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City of Edmonton employees hold candlelight vigil to highlight workplace harassment

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WATCH ABOVE: Employees with the City of Edmonton are hoping a candlelight vigil in Churchill Square Saturday evening will continue a conversation about harassment and discrimination in the workplace. Julia Wong reports – Nov 17, 2018

Employees with the City of Edmonton are hoping a candlelight vigil in Churchill Square Saturday evening will continue a conversation about harassment and discrimination in the workplace.

It’s an issue that was first raised nearly one year ago following the results of a 2016 employee survey.

READ MORE: 1 in 5 City of Edmonton employees say they’ve been harassed on the job

Those results showed one in five employees in the public service reported systematic harassment and discrimination.

“I know how proud people are serving the public, working for the city, because I see it every day,” said Cecily Poohkay, one of the vigil’s organizers. “We just want to be able to do that in a respectable environment.”

The vigil included a few speeches along with a moment of silence. However, only a handful of employees showed up at the event, which Poohkay attributes to fear of speaking out and fear of retaliation from management.

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Poohkay, who has worked for the city for two-and-a-half years, said she had experienced harassment herself and was one of a group of four people that lodged a formal complaint. She said it started while she was still on probation at the start of her career with the city.

“We unfortunately don’t know where things are at a year on,” Pookhay said.

Organizers of the vigil say the intent is to continue holding leadership at the city accountable for “the significant problems that continue to persist and fester and to support staff who serve the public under these conditions.”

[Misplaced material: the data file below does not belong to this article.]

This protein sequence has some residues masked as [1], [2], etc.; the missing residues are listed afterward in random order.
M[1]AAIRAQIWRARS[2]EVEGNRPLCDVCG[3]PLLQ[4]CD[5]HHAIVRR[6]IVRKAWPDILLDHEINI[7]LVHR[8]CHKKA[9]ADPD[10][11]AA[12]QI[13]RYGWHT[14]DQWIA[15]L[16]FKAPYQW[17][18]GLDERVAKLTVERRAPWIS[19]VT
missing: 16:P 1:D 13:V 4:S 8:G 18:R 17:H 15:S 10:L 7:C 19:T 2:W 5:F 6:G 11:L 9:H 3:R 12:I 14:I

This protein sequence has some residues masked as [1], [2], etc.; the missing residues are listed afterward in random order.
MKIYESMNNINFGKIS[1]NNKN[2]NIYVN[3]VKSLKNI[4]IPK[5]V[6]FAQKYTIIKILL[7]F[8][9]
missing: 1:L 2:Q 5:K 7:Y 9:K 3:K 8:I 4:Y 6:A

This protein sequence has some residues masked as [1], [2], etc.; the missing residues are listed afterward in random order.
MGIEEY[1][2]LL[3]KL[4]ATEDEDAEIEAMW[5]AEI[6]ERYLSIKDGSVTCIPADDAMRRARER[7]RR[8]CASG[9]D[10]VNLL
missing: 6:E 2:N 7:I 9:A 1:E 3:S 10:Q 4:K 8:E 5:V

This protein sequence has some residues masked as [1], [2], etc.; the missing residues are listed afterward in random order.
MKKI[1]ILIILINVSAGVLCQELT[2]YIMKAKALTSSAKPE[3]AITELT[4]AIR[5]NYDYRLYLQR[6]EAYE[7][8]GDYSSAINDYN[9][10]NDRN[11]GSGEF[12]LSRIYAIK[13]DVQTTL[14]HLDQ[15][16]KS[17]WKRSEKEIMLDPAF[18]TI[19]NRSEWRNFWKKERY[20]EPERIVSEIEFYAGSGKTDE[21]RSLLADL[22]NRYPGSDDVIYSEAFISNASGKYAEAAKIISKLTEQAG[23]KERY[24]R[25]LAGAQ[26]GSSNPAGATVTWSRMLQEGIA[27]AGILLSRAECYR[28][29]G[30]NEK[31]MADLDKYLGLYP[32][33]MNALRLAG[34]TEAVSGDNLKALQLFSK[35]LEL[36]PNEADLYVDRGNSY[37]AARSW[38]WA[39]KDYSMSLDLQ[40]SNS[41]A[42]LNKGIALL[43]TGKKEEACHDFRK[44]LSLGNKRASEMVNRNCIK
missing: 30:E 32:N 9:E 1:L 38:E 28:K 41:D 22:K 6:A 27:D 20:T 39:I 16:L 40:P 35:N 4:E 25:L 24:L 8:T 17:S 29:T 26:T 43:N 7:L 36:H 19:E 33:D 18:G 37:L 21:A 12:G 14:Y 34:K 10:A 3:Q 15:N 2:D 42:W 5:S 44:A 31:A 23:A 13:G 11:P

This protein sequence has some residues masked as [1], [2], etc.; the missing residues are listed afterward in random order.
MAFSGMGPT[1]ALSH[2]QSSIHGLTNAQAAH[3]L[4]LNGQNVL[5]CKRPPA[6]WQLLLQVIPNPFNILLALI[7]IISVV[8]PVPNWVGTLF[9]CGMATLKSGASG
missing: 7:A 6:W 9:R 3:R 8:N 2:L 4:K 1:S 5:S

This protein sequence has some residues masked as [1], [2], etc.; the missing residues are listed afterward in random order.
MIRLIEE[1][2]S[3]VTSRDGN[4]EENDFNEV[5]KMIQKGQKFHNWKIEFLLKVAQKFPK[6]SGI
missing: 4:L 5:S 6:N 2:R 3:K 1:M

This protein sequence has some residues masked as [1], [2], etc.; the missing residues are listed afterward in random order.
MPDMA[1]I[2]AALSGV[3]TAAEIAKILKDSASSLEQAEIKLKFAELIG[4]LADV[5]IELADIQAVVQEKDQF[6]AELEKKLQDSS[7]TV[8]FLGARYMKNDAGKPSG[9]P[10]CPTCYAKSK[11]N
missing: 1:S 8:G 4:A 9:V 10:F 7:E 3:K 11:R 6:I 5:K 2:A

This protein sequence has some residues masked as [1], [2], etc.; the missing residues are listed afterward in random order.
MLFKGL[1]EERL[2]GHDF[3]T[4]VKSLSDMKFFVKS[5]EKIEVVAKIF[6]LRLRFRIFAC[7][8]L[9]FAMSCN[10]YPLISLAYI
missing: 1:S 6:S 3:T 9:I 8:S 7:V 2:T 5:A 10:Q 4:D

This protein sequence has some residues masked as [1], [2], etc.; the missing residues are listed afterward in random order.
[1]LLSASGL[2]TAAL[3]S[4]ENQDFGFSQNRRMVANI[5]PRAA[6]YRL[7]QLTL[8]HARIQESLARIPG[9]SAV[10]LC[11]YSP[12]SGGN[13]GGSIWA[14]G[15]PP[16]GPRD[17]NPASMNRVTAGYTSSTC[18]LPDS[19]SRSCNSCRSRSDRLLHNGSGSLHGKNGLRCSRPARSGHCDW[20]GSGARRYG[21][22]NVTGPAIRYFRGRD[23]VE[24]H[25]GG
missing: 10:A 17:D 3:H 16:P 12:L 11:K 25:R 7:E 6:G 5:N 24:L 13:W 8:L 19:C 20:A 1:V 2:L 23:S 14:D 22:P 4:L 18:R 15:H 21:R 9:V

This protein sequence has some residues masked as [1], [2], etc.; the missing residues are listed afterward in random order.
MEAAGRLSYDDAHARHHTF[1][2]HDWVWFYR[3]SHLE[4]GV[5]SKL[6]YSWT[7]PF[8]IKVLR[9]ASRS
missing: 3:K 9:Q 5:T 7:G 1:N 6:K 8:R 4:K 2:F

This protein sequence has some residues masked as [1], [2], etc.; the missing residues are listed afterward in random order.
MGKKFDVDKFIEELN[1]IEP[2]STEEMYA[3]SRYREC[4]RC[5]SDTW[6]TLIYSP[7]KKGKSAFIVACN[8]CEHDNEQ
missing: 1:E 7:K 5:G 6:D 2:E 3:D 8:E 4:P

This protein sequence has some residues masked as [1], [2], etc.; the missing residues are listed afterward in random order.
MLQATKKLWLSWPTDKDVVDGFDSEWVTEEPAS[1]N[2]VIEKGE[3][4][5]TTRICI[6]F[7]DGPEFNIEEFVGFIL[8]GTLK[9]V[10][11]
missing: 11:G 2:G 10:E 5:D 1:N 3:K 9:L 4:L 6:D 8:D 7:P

WATCH BELOW: Longtime City of Edmonton employee speaks out about problematic workplace culture

Click to play video: 'Longtime City of Edmonton employee speaks out about problematic workplace culture' Longtime City of Edmonton employee speaks out about problematic workplace culture
Longtime City of Edmonton employee speaks out about problematic workplace culture – Jul 5, 2018

They hope the vigil will provide a safe and open place for employees to discuss what they’ve been experiencing and how to move forward.

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“We use vigils when there’s been a loss and in this case there’s been a loss of trust between employees and leadership at the city,” Poohkay added.

Two deputy city managers were present at the vigil: Catrin Owen, the deputy city manager of communications and engagement, and Kim Armstrong, the deputy city manager of employee services.

“We wanted to listen and hear and see the women and men who would be here,” Armstrong said.

“It would never be something that anyone would wish for. However, we understand and recognize that those folks have spoken their truth.”

Armstrong’s department was created earlier this year in response to the survey results; she said employees have been busy working.

“Everything from re-examining our diversity and inclusion framework to looking at the recommendation that came from Deloitte’s review,” she said.

“We are actively working on implementing those recommendations,” Armstrong added. “I’m encouraged that there is opportunity for us to continue to work at building the vibrant, healthy workplace culture that everyone is entitled to. There’s real commitment on the part of our leadership team to make that happen.”

Linda Crockett, founder of the Alberta Bullying Research, Resources and Recovery Centre, has been treating eight city employees and said the issue of harassment in city workplaces is still happening.

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“There’s still bullying and harassment,” she said. “I do truly believe there’s people out in the City of Edmonton that are trying to do a very good job and make some changes and create some positives resources but it’s not far-reaching because I know they’re still suffering.”

Crockett said her patients experience psychological injury, anxiety, depression, isolation and hopelessness.

“They don’t feel safe. They don’t know where to turn because the message isn’t consistent in the sense that there’s help available,” she said.

Crockett believes the situation is actually worse now, compared to last November when the issue first came out, because more attention has been drawn to it. She has strong words for city leadership.

“We need to get down deeper,” she said. “We need to really see what’s going on. Listen to your employees — we need to find a way for them to feel safe to come to talk to you.”

As for Poohkay, she is hopeful that the small event sends a message to city management and leadership.

“The intention and purpose of this event is to hope that things can get better and that things will change.”

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